What happens if you can't turn up (on-line or in person) for a game? This is the bane of the old-style roleplayers life, because his character misses out on treasure and experience awards. The way Fabled Lands solves this is to get every player to choose a Downtime Mode for his character when logging off. If you opt for "Sanctuary" then your character is retired from the game world until the next time you play. He gets no awards but cannot be attacked while you're off-line. "Training" means your character is in the arena or library. He gets some experience for any campaign time that passes when you're absent, but there is a chance of other players stealing from or assassinating him. "Adventuring" makes your character available for dungeon expeditions or other endeavours, making him an AI-run NPC for the duration, but although this means you can get your share of treasure and experience you also run the risk of logging on next time to discover your character has been killed in action.

Game mechanics

By basing the game on our Fabled Lands world – which we have developed over several years for radio plays, gamebooks and role-playing adventures – we make sure to avoid the cobbled-together warmed-over fantasy typical of the usual CRPG output. Fabled Lands is as detailed and unique a setting as you will find in any fantasy novel.

Begin by choosing your race (human, trau, merfolk, mannikyn people or whatever), country of origin (the four continents and many islands of the Fabled Lands world all have their own character), deity (there are over a dozen with a complex interplay of antagonisms and associations), and a name for your adventuring alter-ego.

Next the player sets his expertise in the five abilities: Combat, Magic, Charisma, Wayfaring, and Agility. Each of these governs your potential scores in the skills which are sub-groups of that ability. (For example, Wayfaring devolves to Sailing, Riding, Scouting, Survival and Streetwise.) By focussing in one field you can make yourself a master, but at the expense of your other abilities.

Higher ability scores bring in hero-level skills and spells that the player had no idea were possible, maintaining the excitement of discovery that is at the heart of the real role-playing experience.

The display is isometric and characters move in real time. A whole gallery of animated figures can be custom-coloured in the way that tabletop gamers like to paint their own figurines. In combat you can preset your fighting mode (ie, how much is put into attack and defence) or key in manoeuvres on the fly. More experienced adventurers can perform more effective fighting manoeuvres with just one keystroke, or unleash more devastating spells.

Expansion disks would introduce new quests, encounter areas, and characters while extending the map and including additional storylines for the referee AI to use.

Whereas CRPGs up till now have copied the sillier and more tedious aspects of early DnD (one dungeon level full of orcs, another full of lizard men, and so on...and on), Fabled Lands will emulate and expand on the things that made role-playing popular to start with. This means building up a character history: exploring exotic worlds, encountering friends and deadly foes, discovering magical artefacts and the excitement of researching ever more powerful spells. At the highest levels players can occupy their own castles, hire armies, wage wars or create their own "pocket universes" using the mightiest magic.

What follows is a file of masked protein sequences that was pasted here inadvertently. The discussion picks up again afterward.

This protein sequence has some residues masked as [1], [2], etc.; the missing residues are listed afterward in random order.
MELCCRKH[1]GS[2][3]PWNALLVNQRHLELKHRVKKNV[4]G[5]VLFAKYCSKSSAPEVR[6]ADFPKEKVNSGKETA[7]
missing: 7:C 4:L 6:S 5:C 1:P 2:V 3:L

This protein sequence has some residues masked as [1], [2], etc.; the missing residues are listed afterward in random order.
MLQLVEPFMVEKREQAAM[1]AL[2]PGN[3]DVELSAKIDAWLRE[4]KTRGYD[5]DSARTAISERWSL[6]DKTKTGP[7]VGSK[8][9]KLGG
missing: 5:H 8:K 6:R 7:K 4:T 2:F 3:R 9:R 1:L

It will be a journey to a whole other world.


  1. Oh how I'd love to see a true FL app which retains the core storytelling and game mechanics of the books, but makes it an immersive gameplaying experience. Something like FL meets (Sid Meier's) Civilisation would be a dream for me.

    On a (tenuously related) note, have you played or have any thoughts on the new(ish) Lone Wolf app, Dave? From what I gather from reviews and trailers, it seems to be a very nice shiny thing, but dominated by combat and not really using the character or storytelling from the books. So basically what I'm saying I think is don't repeat this. :)

    1. I haven't seen it, Mike, but I've heard others complain about the emphasis on combat. If we ever authorize FL apps I expect they would use the map as the top-level interface (like Sorcery, for instance) with short sections of text below that. FL meets Civ sounds like a good template.

    2. I played the first part of the new Lone Wolf app, and it didn't grab me. I don't know how much of the game Joe Dever personally wrote, but I suspect it was little or none - certainly, I spotted some clunky-sounding sentences that didn't seem his style.

      Re. the combat... yeah, it comes across as crazy complicated and frustrating. You have no tutorial, and no real way to know what you're doing the first time you launch into the game. I never got past my first combat before I gave up on it.

      I've read reviews from other people who've stuck with it, and found it very enjoyable and rewarding. Me, I only ever loaded it up two or three times before I removed it from my phone (with those combat graphics, it's quite a memory hog, as well - it eats up about a whole gigabyte of the phone's space).

    3. It really did seem that it was trying to target a new audience, one more accustomed to first person shooter games, than a more general strategy gamer audience. Maybe that's deliberate since the former audience would be much larger, but the game then doesn't seem to have retained much of the flavour of the books. Which then casts doubt on Joe's prediction that fans of the game would then discover and enjoy the books.

      Not so sure about Joe's writing style. I always found Lone Wolf to be written in quite a clunky, almost faux-literary style. Florid is the word I think (thought curiously his Freeway Warrior series is much better in this respect). The clunky style is quite apparent if you read LW and Blood Sword back-to-back, which I've just done.